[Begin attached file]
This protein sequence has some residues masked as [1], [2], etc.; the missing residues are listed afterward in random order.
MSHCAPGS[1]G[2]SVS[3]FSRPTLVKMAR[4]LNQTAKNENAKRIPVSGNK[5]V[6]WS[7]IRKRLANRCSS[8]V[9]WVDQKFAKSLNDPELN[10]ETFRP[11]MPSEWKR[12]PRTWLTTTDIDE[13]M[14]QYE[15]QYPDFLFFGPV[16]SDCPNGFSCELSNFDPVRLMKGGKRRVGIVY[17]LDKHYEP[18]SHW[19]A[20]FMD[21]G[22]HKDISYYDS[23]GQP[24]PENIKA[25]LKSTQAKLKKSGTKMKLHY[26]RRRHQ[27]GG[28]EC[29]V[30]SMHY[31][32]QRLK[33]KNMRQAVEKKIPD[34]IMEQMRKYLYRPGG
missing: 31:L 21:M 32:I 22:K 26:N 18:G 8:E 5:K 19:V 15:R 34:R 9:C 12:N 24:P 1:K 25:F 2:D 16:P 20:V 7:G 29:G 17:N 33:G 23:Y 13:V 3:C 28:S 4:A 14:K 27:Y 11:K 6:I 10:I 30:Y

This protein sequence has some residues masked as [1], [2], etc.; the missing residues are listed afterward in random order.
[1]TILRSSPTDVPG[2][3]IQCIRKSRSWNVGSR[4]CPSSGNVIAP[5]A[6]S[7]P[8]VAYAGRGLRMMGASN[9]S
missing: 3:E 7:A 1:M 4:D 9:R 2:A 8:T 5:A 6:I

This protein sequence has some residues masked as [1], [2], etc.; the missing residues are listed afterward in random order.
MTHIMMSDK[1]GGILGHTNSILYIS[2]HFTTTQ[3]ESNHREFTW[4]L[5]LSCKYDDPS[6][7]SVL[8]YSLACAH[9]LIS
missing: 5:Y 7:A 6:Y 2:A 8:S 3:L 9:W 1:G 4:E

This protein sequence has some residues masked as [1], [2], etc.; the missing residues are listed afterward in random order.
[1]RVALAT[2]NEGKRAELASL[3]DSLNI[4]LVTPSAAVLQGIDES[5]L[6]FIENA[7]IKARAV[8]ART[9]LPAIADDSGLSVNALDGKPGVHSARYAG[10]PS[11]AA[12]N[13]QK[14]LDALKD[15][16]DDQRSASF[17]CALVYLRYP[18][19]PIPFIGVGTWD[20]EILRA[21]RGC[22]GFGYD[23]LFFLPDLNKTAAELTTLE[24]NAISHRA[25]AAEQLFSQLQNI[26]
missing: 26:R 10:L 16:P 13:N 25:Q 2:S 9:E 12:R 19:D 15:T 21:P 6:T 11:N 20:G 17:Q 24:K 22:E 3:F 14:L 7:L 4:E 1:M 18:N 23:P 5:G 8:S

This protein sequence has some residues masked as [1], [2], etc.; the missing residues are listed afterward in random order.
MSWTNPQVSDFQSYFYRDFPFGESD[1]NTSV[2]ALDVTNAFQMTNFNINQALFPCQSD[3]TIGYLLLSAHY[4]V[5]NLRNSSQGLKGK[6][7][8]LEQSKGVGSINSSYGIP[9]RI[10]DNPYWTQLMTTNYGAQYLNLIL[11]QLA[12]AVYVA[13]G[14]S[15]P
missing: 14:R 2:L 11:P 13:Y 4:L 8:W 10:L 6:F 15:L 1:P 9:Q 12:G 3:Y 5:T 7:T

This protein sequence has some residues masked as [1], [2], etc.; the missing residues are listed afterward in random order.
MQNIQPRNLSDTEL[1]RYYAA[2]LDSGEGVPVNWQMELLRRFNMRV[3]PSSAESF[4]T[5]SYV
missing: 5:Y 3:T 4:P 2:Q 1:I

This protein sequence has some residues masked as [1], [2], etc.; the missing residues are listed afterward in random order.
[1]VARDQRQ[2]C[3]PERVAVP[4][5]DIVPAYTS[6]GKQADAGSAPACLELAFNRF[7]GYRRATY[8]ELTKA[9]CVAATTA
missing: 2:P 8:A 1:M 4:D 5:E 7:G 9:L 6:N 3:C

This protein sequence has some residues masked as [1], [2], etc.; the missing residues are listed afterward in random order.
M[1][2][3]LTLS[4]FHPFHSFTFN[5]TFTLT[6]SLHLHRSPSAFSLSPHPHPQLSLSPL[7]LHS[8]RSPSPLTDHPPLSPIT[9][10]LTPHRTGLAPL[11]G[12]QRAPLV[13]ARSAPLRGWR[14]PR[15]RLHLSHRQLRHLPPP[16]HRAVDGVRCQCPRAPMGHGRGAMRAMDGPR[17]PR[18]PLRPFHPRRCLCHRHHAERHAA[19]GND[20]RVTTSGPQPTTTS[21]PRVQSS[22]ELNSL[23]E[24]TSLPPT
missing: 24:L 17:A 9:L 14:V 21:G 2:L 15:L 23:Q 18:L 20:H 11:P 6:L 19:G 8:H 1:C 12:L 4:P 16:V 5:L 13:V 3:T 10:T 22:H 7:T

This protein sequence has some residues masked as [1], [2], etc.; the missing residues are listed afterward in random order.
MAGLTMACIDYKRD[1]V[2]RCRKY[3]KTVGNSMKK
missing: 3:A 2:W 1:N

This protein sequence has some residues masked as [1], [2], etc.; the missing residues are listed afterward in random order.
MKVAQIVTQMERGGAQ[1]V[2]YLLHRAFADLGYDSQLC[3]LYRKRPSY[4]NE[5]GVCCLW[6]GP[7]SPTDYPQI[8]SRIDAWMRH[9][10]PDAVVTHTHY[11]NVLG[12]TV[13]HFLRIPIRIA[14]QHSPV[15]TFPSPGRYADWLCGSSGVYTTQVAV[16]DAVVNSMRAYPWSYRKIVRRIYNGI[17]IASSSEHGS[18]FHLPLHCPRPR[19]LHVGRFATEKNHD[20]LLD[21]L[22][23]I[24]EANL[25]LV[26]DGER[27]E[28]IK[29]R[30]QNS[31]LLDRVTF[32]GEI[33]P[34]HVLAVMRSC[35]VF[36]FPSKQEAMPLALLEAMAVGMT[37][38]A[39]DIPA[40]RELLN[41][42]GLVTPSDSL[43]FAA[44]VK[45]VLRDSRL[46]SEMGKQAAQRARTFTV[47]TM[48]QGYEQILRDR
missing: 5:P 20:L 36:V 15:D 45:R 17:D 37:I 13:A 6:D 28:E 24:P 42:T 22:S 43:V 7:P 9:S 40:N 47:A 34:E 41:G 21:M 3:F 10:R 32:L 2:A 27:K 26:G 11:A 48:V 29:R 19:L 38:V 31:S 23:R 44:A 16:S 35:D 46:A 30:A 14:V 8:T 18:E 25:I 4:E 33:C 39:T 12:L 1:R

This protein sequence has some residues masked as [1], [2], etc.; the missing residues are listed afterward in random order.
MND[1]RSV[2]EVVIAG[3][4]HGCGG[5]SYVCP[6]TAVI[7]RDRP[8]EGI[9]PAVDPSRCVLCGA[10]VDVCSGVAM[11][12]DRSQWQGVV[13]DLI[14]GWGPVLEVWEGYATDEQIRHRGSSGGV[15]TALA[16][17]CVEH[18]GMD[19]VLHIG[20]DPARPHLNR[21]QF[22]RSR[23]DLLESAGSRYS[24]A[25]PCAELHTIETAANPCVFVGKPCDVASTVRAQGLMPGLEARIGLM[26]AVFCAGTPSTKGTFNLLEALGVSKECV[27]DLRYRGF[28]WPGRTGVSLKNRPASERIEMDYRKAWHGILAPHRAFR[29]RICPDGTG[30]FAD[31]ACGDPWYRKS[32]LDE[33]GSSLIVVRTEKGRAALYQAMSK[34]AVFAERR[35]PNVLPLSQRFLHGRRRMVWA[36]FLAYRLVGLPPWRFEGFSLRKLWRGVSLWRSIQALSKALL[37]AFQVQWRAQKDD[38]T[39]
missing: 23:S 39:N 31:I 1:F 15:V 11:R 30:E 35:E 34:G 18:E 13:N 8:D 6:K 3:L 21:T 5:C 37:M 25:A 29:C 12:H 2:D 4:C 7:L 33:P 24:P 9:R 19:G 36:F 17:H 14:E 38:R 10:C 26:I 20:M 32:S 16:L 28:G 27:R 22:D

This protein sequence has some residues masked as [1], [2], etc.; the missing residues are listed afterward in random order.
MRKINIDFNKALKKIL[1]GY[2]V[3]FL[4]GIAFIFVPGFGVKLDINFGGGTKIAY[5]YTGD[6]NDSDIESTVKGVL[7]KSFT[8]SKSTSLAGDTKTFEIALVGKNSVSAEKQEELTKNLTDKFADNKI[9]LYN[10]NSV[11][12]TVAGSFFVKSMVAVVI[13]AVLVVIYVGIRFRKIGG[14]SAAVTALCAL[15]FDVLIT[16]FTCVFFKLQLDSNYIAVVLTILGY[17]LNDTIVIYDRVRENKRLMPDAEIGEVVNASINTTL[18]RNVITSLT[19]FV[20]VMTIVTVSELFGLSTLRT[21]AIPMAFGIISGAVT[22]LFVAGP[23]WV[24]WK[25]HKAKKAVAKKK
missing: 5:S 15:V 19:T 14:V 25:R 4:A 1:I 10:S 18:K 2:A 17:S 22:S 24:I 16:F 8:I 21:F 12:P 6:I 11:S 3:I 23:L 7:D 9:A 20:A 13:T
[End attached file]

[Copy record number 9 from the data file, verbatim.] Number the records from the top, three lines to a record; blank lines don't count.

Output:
This protein sequence has some residues masked as [1], [2], etc.; the missing residues are listed afterward in random order.
MAGLTMACIDYKRD[1]V[2]RCRKY[3]KTVGNSMKK
missing: 3:A 2:W 1:N